Canon 9 instructs lawyers to "avoid even the appearance of professional impropriety." We believe that Kronish's multiple representation implicates these canons.
The circumstances of this firm's representation of related clients are strikingly similar to those in Chateau de Ville Productions v. Tams-Witmark Music (S.D.N.Y. 1979) 474 F. Supp. 223 (Duffy, J.). The court was there faced with a plaintiffs' counsel who represented the parent company of one of the named plaintiffs. That parent had entered into a contract between it and the defendant that created a co-conspirator relationship between them, even though such was not charged. Id. at 225. Judge Duffy observed that "disqualification will be required unless the attorney can show 'that there will be no actual or apparent conflict in loyalties or diminution in the vigor of his representation.'" Id. at 225 (quoting Cinema 5 Ltd. v. Cinerama (2d Cir. 1976) 528 F.2d 1384, 1387. Taking into account the Second Circuit's "cautious approach to questions of disqualification" because of its potential use as a litigation tool, the court nevertheless disqualified counsel from representing the parent company.
The possibility that plaintiffs may have claims against another of its counsel's clients makes the risk of Kronish, Lieb's continuing to represent all three simply too likely to lead to a conflict of interest, or, as class counsel, an unacceptable appearance of impropriety. However, we recognize that a great deal of work has already gone into the pleadings and discovery already undertaken in this action, and appreciate Kronish, Lieb's intimate knowledge of the facts and law pertaining to plaintiffs' claims and its very competent representation of them thus far. To order plaintiffs to find new counsel at this point in the proceedings would, we believe, greatly prejudice them. Too, Kronish, Lieb prior to this action was not counsel for either the Union or the union trustees but were retained solely to prosecute this action. Levine Aff. at P3. We therefore follow their request that, in the event of their being disqualified from simultaneously representing plaintiffs, the Union, and the union trustees, they be permitted to continue to represent plaintiffs alone. Such an outcome will not prejudice defendants, and we accordingly grant their motions to disqualify plaintiffs' counsel on those terms.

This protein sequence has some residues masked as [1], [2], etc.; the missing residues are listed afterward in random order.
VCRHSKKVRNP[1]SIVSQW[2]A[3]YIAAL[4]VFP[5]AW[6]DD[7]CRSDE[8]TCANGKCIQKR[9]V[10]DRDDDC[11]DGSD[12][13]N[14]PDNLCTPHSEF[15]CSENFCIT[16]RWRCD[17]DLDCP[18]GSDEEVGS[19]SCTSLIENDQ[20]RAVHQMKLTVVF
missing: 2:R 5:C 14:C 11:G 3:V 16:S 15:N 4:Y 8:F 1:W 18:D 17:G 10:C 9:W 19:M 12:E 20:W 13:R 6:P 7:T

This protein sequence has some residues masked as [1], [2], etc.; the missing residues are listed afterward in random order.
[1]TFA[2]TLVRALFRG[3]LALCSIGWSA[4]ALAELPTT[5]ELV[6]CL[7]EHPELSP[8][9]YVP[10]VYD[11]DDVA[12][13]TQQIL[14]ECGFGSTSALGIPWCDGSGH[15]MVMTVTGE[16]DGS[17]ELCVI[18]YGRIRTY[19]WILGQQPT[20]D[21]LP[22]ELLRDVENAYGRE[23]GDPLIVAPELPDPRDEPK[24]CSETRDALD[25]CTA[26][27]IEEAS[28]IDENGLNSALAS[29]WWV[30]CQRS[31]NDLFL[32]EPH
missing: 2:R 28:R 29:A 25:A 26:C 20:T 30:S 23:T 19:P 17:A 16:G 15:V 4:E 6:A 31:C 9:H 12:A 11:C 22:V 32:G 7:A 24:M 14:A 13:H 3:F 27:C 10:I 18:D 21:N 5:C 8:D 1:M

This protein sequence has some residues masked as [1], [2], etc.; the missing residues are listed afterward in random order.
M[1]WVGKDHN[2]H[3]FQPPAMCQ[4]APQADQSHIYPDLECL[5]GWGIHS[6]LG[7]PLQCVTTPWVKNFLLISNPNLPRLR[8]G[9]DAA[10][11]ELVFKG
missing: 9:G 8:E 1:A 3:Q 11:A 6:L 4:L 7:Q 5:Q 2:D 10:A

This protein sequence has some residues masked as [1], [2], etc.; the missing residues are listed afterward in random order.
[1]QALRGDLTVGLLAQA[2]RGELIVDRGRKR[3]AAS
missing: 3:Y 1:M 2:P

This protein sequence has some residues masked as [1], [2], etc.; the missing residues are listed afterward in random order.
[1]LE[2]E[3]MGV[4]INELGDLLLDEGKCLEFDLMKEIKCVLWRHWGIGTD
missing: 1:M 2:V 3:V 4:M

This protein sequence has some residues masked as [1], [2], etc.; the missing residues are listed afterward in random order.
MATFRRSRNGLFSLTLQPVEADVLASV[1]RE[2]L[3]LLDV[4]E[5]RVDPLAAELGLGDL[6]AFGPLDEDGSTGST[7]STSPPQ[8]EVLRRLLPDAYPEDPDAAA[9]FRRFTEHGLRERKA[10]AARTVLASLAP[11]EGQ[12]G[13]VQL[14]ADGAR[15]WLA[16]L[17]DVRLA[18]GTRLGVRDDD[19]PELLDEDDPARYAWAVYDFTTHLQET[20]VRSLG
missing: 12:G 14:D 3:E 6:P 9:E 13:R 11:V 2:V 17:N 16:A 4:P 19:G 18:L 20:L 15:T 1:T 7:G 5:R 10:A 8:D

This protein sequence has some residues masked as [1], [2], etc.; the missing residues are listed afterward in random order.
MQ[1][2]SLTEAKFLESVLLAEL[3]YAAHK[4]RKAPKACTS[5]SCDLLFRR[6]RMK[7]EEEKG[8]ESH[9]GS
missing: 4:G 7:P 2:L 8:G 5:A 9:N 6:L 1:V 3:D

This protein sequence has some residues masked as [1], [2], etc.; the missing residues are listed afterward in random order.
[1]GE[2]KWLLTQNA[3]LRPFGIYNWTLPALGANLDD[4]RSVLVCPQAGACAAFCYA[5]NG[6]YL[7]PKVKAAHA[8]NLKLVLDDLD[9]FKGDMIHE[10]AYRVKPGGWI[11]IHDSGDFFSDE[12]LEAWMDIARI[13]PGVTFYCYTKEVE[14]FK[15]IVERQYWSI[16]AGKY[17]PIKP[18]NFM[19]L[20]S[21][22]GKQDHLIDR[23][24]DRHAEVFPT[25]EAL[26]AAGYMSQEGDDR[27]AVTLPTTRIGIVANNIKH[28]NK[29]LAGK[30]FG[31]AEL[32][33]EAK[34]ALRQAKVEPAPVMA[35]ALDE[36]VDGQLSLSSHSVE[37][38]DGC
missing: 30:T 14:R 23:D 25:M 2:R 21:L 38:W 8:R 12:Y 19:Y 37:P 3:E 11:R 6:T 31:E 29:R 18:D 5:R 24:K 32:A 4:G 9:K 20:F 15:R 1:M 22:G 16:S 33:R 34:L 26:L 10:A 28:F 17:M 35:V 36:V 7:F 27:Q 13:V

Mallah's motion to dismiss Count II of the complaint is granted; the remainder of their motion and the nominal defendants' motion in its entirety are denied. The motions to disqualify Kronish, Lieb from simultaneously representing plaintiffs, the Union, and the Union trustees are granted as specified above. We reserve judgment on the motions for class certification and for joinder of the Union until Kronish, Lieb, plaintiffs, the Union, and the Union trustees have resolved the issue of who will represent whom. Kronish, Lieb is instructed to inform us of such resolution so that oral argument on the remaining motions can be scheduled within two weeks thereafter.
New York, New York
March 5, 1992
WHITMAN KNAPP, U.S.D.J.